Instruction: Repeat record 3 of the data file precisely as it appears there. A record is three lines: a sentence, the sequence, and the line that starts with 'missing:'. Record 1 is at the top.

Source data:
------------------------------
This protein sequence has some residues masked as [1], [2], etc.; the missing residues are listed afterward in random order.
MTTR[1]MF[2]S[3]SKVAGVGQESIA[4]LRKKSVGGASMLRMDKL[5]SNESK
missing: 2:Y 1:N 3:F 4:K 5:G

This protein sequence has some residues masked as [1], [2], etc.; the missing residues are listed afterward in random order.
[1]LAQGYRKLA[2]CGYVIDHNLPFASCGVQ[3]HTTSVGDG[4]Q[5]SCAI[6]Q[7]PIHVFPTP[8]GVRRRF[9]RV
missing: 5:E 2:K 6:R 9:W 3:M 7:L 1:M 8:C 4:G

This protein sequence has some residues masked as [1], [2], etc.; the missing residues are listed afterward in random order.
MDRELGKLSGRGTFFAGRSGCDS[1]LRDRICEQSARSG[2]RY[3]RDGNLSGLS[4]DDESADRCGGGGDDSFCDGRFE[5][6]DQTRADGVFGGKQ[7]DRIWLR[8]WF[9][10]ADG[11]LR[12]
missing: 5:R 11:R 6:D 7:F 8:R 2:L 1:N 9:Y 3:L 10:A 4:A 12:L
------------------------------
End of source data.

This protein sequence has some residues masked as [1], [2], etc.; the missing residues are listed afterward in random order.
MDRELGKLSGRGTFFAGRSGCDS[1]LRDRICEQSARSG[2]RY[3]RDGNLSGLS[4]DDESADRCGGGGDDSFCDGRFE[5][6]DQTRADGVFGGKQ[7]DRIWLR[8]WF[9][10]ADG[11]LR[12]
missing: 5:R 11:R 6:D 7:F 8:R 2:L 1:N 9:Y 3:L 10:A 4:A 12:L